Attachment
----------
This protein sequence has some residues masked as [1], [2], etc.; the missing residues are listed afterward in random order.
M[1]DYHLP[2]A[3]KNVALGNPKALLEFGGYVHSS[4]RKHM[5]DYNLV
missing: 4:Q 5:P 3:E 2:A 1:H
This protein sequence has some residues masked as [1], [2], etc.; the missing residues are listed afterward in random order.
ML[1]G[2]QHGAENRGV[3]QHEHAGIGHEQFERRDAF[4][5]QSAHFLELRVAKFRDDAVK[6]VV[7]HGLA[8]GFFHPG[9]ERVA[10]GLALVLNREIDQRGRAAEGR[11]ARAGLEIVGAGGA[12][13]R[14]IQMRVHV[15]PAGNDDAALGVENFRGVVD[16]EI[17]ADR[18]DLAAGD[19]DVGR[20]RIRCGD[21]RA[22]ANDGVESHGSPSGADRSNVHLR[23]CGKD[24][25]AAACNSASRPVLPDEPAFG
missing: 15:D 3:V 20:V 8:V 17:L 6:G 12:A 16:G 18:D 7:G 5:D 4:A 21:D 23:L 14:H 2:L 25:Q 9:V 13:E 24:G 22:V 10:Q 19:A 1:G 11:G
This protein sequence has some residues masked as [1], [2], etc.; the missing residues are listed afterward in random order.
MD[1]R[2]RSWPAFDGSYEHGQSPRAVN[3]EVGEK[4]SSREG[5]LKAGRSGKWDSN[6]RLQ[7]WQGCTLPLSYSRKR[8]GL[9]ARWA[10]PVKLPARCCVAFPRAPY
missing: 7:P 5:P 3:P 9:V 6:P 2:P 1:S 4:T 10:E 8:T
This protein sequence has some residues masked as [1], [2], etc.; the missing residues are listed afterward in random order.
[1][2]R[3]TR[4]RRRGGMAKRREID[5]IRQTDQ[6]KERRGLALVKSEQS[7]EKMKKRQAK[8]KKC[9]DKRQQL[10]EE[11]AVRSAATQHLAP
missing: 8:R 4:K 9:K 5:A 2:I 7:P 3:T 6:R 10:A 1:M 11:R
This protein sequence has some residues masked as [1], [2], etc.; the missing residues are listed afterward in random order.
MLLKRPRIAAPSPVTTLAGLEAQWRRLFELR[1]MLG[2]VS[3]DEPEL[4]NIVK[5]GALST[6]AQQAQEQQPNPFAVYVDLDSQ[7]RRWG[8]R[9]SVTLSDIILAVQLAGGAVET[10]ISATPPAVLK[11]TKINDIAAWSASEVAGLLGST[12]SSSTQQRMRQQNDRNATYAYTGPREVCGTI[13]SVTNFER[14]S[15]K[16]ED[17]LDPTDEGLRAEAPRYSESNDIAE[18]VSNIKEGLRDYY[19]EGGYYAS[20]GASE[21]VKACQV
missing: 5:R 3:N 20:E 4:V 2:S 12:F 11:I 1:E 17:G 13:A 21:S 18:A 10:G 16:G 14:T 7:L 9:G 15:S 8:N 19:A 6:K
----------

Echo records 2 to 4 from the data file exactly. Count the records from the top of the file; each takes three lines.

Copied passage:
This protein sequence has some residues masked as [1], [2], etc.; the missing residues are listed afterward in random order.
ML[1]G[2]QHGAENRGV[3]QHEHAGIGHEQFERRDAF[4][5]QSAHFLELRVAKFRDDAVK[6]VV[7]HGLA[8]GFFHPG[9]ERVA[10]GLALVLNREIDQRGRAAEGR[11]ARAGLEIVGAGGA[12][13]R[14]IQMRVHV[15]PAGNDDAALGVENFRGVVD[16]EI[17]ADR[18]DLAAGD[19]DVGR[20]RIRCGD[21]RA[22]ANDGVESHGSPSGADRSNVHLR[23]CGKD[24][25]AAACNSASRPVLPDEPAFG
missing: 15:D 3:V 20:V 8:V 17:L 6:G 12:A 16:G 18:D 7:G 5:D 4:A 21:D 23:L 14:H 2:L 25:Q 9:V 13:E 24:G 22:V 10:Q 19:A 1:G 11:G
This protein sequence has some residues masked as [1], [2], etc.; the missing residues are listed afterward in random order.
MD[1]R[2]RSWPAFDGSYEHGQSPRAVN[3]EVGEK[4]SSREG[5]LKAGRSGKWDSN[6]RLQ[7]WQGCTLPLSYSRKR[8]GL[9]ARWA[10]PVKLPARCCVAFPRAPY
missing: 7:P 5:P 3:P 9:V 6:P 2:P 1:S 4:T 10:E 8:T
This protein sequence has some residues masked as [1], [2], etc.; the missing residues are listed afterward in random order.
[1][2]R[3]TR[4]RRRGGMAKRREID[5]IRQTDQ[6]KERRGLALVKSEQS[7]EKMKKRQAK[8]KKC[9]DKRQQL[10]EE[11]AVRSAATQHLAP
missing: 8:R 4:K 9:K 5:A 2:I 7:P 3:T 6:R 10:A 1:M 11:R